It happened gradually, I was not aware of it initially but my family were.

Like a lizard shedding its skin, Lale shed the horrors and yes survivor guilt, of what he had witnessed, been part of.

Unlike a lizard the discarded skin did not lie on the ground as he moved on, it moved on to me, like a cloak over my shoulders, weighing me down. 

I would return home to my family morose, sullen and not wanting to talk to my husband and adult children. I told myself I needed to protect them from the terrible things that had happened to Lale, someone they had come to know and love. The problem was, who was protecting me?

Transference, my social worker friend diagnosed. Classic case. When someone had lived through and experienced severe trauma and subsequently found someone they could truly tell the depth of their experience to, they would feel liberated, free from owning their pain outright. They would now have someone to share it with. It was important that I now recognise this and develop strategies to deal with it.  I had to detach from his pain, leave it behind when I left him after our visits. 

One of the things I did from day one was to keep a journal of our time together.

Under the date I had headings of ‘Event/activity/what we did’ – ‘What I felt/saw/experienced’ – ‘What Lale said’ – ‘What I perceived his emotion to be’. 

These entries were invaluable to me when it came to writing the book. They took me back to that kitchen table, the café 2 blocks away we visited often, and once again I was with him, hearing in his words, his story.

I chose to write The Tattooist of Auschwitz in a simple style so that the reader can picture themselves in my place, hearing Lale’s voice only.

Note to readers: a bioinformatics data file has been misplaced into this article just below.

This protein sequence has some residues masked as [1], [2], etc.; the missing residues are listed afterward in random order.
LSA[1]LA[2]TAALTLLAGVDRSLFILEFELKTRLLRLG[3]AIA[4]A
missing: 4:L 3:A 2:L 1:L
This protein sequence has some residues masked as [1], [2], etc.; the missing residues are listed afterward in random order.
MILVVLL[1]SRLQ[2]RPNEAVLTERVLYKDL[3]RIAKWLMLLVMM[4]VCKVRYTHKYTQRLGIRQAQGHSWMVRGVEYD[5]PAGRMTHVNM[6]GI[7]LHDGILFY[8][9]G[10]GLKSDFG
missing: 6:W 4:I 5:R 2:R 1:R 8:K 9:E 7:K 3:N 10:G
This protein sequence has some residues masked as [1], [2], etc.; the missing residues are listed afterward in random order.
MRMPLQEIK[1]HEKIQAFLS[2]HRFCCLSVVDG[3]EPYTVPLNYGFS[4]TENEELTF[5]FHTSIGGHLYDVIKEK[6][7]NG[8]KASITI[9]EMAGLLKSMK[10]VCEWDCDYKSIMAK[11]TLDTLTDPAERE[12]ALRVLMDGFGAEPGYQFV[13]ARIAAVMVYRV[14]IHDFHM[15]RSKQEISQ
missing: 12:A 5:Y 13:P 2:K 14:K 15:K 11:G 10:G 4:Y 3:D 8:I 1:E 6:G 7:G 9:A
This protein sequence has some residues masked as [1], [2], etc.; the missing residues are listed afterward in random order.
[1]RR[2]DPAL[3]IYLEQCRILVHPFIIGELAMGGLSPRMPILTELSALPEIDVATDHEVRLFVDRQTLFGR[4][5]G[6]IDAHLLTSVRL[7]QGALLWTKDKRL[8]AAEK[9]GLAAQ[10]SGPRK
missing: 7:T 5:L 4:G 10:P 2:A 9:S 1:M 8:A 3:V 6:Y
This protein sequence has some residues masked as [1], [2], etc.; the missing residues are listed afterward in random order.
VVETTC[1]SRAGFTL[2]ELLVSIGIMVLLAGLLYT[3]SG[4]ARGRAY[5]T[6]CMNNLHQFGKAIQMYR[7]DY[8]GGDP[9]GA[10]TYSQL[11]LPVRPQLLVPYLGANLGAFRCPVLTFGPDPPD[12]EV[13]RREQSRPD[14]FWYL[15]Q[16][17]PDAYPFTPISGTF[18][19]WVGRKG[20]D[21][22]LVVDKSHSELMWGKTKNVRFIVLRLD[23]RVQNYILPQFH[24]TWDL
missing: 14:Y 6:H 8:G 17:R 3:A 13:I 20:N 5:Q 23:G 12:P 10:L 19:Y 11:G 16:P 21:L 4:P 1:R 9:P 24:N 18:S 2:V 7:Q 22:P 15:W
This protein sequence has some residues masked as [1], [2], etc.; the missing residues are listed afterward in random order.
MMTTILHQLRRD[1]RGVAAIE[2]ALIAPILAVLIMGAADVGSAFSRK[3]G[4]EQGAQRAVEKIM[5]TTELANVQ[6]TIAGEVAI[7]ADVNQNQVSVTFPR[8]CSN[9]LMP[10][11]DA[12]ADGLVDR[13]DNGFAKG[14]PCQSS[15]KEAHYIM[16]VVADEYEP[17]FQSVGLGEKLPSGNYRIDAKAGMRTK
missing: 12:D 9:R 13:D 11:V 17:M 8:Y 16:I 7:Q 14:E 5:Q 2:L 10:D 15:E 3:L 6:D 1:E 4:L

As in all adaptations, whether they are from one medium to another, or drawn from the notoriously fragile world of memory, the challenge was for me to select and arrange Lale’s personal testament in a way that was both true to the living memory, and supported by researched facts.

I trust I have accomplished this.

Born in New Zealand, Heather Morris lives and works in Melbourne, Australia. In 2003, she met Lale Sokolov, a meeting that changed both their lives. As their friendship grew, he entrusted her with the task of telling the world the innermost details of his life during the Holocaust.

Heather Morris is the author of The Tattooist of Auschwitz published by Zaffre, £12.99


For readers of Schindler’s ListThe Man Who Broke into Auschwitz and The Boy in the Striped Pyjamas comes a heart-breaking story of the very best of humanity in the very worst of circumstances.

I tattooed a number on her arm. She tattooed her name on my heart.

In 1942, Lale Sokolov arrived in Auschwitz-Birkenau. He was given the job of tattooing the prisoners marked for survival – scratching numbers into his fellow victims’ arms in indelible ink to create what would become one of the most potent symbols of the Holocaust.

Waiting in line to be tattooed, terrified and shaking, was a young girl. For Lale – a dandy, a jack-the-lad, a bit of a chancer – it was love at first sight. And he was determined not only to survive himself but to ensure this woman, Gita, did, too.

So begins one of the most life-affirming, courageous, unforgettable and human stories of the Holocaust: the love story of the tattooist of Auschwitz.


Extraordinary – moving, confronting and uplifting . . . I recommend it unreservedly‘ Greame Simsion

‘A moving and ultimately uplifting story of love, loyalties and friendship amidst the horrors of war . . . It’s a triumph.’ Jill Mansell

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Category: On Writing

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  1. LG O'Connor says:

    Heather, The book sounds amazing! What a gift to have been given to get to know Lale and immortalize his live story with Gita. Just preordered the audiobook! Best of luck!